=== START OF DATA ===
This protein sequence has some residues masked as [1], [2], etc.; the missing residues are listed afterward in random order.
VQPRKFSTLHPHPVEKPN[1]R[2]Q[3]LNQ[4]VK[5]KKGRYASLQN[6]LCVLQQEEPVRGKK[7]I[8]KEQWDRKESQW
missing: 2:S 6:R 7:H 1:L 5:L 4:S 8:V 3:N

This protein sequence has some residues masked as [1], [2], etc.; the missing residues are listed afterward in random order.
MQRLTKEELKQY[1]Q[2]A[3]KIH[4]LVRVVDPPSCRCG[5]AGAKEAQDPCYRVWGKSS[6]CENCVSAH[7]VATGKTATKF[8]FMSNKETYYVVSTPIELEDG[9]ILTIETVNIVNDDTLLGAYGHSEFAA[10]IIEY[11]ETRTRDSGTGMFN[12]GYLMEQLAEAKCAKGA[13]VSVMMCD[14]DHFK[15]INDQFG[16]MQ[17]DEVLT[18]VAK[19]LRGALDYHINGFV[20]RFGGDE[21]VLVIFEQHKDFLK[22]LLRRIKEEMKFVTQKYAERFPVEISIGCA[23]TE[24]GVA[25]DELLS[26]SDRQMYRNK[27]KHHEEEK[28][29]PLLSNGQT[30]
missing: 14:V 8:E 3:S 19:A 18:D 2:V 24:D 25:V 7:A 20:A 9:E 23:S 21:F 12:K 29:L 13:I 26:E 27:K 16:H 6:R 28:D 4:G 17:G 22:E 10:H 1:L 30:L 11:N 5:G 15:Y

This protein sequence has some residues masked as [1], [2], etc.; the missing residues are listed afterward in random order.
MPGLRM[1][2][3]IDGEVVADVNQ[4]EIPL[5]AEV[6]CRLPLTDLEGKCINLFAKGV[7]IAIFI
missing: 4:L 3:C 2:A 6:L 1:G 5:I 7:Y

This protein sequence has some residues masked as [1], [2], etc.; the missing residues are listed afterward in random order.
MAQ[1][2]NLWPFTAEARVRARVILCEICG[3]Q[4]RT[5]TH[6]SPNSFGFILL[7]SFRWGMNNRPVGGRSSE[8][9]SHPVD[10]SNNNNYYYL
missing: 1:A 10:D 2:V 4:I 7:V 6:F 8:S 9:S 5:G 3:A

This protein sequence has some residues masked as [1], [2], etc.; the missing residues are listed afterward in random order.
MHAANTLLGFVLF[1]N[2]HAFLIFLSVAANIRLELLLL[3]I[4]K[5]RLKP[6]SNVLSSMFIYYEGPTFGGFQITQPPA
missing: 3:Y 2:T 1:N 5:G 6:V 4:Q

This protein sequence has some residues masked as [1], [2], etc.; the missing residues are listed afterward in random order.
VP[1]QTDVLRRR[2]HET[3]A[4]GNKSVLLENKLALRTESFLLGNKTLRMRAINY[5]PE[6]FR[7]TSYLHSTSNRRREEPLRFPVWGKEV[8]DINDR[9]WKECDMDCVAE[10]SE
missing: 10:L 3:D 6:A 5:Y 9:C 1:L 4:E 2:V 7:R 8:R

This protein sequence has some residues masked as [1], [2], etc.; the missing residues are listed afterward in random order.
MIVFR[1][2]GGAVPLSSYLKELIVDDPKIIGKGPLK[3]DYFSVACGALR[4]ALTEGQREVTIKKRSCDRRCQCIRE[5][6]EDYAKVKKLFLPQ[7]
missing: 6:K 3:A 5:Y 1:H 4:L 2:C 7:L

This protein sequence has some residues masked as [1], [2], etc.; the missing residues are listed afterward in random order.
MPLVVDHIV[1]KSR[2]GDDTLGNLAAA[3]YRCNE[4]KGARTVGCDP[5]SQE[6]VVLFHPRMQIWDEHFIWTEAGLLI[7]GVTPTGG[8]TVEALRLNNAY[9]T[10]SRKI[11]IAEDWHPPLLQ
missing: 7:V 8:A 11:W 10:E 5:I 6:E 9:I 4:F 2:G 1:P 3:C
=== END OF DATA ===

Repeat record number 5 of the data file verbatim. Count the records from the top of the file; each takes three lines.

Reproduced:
This protein sequence has some residues masked as [1], [2], etc.; the missing residues are listed afterward in random order.
MHAANTLLGFVLF[1]N[2]HAFLIFLSVAANIRLELLLL[3]I[4]K[5]RLKP[6]SNVLSSMFIYYEGPTFGGFQITQPPA
missing: 3:Y 2:T 1:N 5:G 6:V 4:Q